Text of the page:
The Customs Anti-Narcotics Unit (CANU) this morning facilitated the destruction of some 1,500 kilograms of marijuana that was seized at ports and residences by its agents last year.
With the majority of the narcotics destroyed being imported, the estimated street value is US$2.5 million.
No cocaine was destroyed during this morning’s exercise since the cases relating to their discovery are pending in the courts.
This is according to the Head of CANU, James Singh.
He credited the agency’s increased success to enhanced inter-agency collaboration and intelligence gathering with the Joint Services.
According to Singh, “90 per cent of the operations we do are as a result of intelligence-sharing among [CANU and] the Guyana Police Force, the Guyana Defence Force. It’s part of the whole National Security Strategy ensuring safer communities and a safe country.”
Meanwhile, Home Affairs Minister Robeson Benn expressed government’s satisfaction with the joint efforts of the law enforcement agencies to curb narcotics trafficking in the country.
“The frequency of seizures has increased dramatically over the past year. We’ve had outstanding successes. We’ve not only been seizing large quantities of narcotics but the vehicles, boats and the aeroplanes, too, in relation to this nefarious activity.”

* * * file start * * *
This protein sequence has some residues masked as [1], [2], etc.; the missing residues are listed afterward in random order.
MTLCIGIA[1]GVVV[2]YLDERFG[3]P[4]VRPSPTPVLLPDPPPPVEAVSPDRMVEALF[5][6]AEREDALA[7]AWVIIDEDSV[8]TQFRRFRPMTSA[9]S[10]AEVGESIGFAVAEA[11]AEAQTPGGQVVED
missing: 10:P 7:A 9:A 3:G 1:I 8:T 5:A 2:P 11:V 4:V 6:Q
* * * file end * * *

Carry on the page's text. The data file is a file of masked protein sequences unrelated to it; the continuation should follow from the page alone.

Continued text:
He went on to point out that Guyana is merely a transit point and not the final destination for the movement of narcotics.
As such, Minister Benn called for greater support from countries to interdict the movement of narcotics.
“We are aware there are destinations in the region to the Caribbean, to the borders in the East – both coming and going – so much of this here is what was intended to be exported… We are not the users and the buyers of narcotics, which are leaving the country for other destinations. So, we continue to look forward to and we are asking for more support, particularly from those countries which are the final destinations of these narcotics.”
“I think we have a desperate need there, and I think if we get more support in terms of assets, we’ll do a much better job with respect to interdicting the flow of narcotics [in Guyana,” he stated.
Already, the Home Affairs Minister noted that discussions have commenced and moderate support has been forthcoming but Benn believes that with more assistance from its international counterparts, Guyana would be able to do more in curbing narco-trafficking.